The U.K. underground, I’m talking about crazy brass bands remixing, I’m talking about Ska, I’m talking about things with so much vibe and soul – people at festivals are actually addicted to that. 
We’re doing drum and bass with whole swing orchestras and stuff like that, that’s kind of underground. It’s not what you’re going to hear on the radio by any means, but it is actually designed to make a festival person go crazy.
The most important thing with Glastonbury is, it’s the only time in the year, due to licensing and stuff like that, that people can have a proper all night experience. 
Unlike in other countries where everybody stays up all night regularly, like Europe, England isn’t like that. But this human being is built for that, so the English go extra mad at Glastonbury.
2010 Glastonbury Music and Arts Festival
In Pictures Ltd./Corbis via Getty Images
– 2010 Glastonbury Music and Arts Festival
Man in virtual reality machine in a bizarre bar, nano-venue in the Alleys, Shangri-la.

I didn’t realize that curfews were still so strict in England.
It’s absolutely, freaking…it’s because of the second world war. They put in loads of laws, and there still there. And then the English complainer is so eloquent. 
Do you feel like the underground is still adequately represented at Glastonbury in 2020?
Yeah, I do. The other day Glastonbury won this award at the European Festival Awards for best lineup, and the thing is, in fact, there’s over 78 stages, I don’t know how many there are now, 78 programmers all pushing their own kind of big star every year, whether that for 50 people, 500 people, 5,000 people, 50,000 people.
That amount of curators ensures that every one of those little micro scenes is reflected. So, yeah, it still is a place to go and check.
As a programer, and I only run Shangri-La, I get hit by probably 2,000 to 2,500 bands every year wanting to play, and like some super big bands. But that’s not really what drives us. What drives us is what’s going to work on an audience, and make them go, ‘oh my god, I’ve never seen that before’, and go crazy.
Glastonbury Festival 2014.
Pictures Ltd./Corbis via Getty Images
– Glastonbury Festival 2014.
Shangri-La is the after-hours epicentre of Glastonbury Festival, a largely indescribable, ephemeral and interactive world that really comes to life after dark.

Do you listen to all the 2,000 bands that send you stuff over the year?
Mostly. Just flick through them, because I’m going to know within 30 seconds. My lineup isn’t full yet, there’s still brilliant bands out there. 
Glastonbury doesn’t rely on everyone giving their lineup until April, which is so luxury in this day and age, when everybody else will just be fighting like crazy with each other to get the same band. We don’t live in that world.
What’s your main way of finding new music?
I DJ all around the world. I usually only DJ with live bands, so I’m always checking music, always watching music, always getting sent shitloads of music. Personally, I get to go to at least 27 festivals every summer. I’m an addict. So, I see a lot of stuff, my ears are open as much as possible.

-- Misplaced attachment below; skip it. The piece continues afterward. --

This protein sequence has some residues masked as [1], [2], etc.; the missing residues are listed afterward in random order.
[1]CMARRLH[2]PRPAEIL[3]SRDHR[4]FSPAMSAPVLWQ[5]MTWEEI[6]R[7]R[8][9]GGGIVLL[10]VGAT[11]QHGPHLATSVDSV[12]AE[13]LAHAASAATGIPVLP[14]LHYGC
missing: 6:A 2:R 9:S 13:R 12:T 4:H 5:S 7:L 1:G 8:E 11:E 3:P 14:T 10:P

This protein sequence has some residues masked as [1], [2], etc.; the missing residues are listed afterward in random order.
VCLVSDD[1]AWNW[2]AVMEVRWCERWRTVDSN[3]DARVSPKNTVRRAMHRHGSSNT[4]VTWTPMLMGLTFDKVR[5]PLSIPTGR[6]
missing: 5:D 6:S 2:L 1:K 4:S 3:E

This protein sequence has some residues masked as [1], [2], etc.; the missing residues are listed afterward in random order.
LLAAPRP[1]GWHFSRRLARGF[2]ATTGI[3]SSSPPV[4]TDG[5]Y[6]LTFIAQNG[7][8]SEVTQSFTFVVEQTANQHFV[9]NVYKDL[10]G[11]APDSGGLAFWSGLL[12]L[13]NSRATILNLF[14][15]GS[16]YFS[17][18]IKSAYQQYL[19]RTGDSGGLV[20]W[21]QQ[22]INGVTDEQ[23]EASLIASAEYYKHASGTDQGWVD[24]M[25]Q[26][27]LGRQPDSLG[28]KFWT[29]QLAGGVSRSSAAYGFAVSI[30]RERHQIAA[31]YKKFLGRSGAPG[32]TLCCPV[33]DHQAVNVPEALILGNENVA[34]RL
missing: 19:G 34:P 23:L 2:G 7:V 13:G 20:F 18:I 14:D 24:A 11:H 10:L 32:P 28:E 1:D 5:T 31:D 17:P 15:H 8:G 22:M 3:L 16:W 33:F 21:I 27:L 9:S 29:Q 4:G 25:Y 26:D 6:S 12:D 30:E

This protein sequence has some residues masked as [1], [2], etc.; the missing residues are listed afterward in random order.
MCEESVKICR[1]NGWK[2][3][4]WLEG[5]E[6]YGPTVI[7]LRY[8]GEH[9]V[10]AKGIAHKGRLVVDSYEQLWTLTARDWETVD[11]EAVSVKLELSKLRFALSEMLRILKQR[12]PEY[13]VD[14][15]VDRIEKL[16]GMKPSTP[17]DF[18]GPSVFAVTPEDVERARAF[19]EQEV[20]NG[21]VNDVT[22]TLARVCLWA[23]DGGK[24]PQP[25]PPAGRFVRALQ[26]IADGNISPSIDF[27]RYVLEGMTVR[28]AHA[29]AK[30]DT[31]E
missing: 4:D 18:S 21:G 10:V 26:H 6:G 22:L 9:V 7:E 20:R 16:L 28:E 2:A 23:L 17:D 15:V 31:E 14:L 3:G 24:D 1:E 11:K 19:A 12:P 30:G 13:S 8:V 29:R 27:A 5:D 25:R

Plus, we live in a throbbing net called London, called England, called Europe.
Can you already reveal any details about the lineup at Shangri-La?
All I can say is that there’s some amazingly massive bands doing secret gigs. Bands people in LA would know.
What’s this year’s message at Shangri-La?
One of our main stages has been called the Truth Stage for four years now. Before Trump came in we ran these campaigns about how truth was just going to go out the window. We make a big noise about that, but also we built lots of our venues out of recycled material.
We build mountains of rubbish and stick venues in them, and stuff like that, and that’s really important to us, and that is a real symbol of how Glastonbury is, because you can say something. That’s what’s really important to people like us, and that’s why artists do it as well, because they think it’s a good thing right now. It’s not just a Coca-Cola/Pepsi Super Bowl advert sort of thing.
Art work by Dr D. at Shangri-la in 2016
Kristian Buus/In Pictures via Getty Images Images
– Art work by Dr D. at Shangri-la in 2016
Aside from offering a space to party after hours, Shangri-la also wants to make you think.

Where do you see Glastonbury, and Shangri-La in particular, headed going forward?
When we first started Lost Vagueness, that was the only thing in that area. However, the whole area of the Southeast Corner there, including the incredible Block 9, the Common, the Fair Ground, and then of course into the Green Fields, have created this kind of peer pressure that makes us all want to be as brilliant as possible.
The amount of incredible stuff that’s going on in all of those areas, and then Joe Rush’s staff, Arcadia staff, it’s on a pretty big scale. I can’t see that side of the festival changing.
As long as we’re changing then hopefully Glastonbury remains to have faith in our team. It’s bloody complex, there’s so many artists involved. 2,000 artists, if you counted everyone on a stage doing something, and that’s just one field. 
What’s the greatest band you had at Glastonbury that people probably never heard of?
That’s like dropping a bomb in my brain, because there’s just so many. It’s an insanely difficult question, how can you do this to me? I don’t know, let’s say, for the sake of their name being in Pollstar, 47 Soul.
Lastly, can you share a crazy, fantastic, emotional Glastonbury moment?
Easy, we have that every single year. I do an end DJ set on stage, and invite the whole crew, brass bands, samba bands, full circuses, everything, and then we just do this last thing on Sunday night, between 4 and 5 a.m., it’s the last thing at the festival, and it really is every year super emotional.
I think I was very emotional when I first went to Glastonbury, when I was a child, got lost, and was looked after by people. That was like freaking 35 years ago.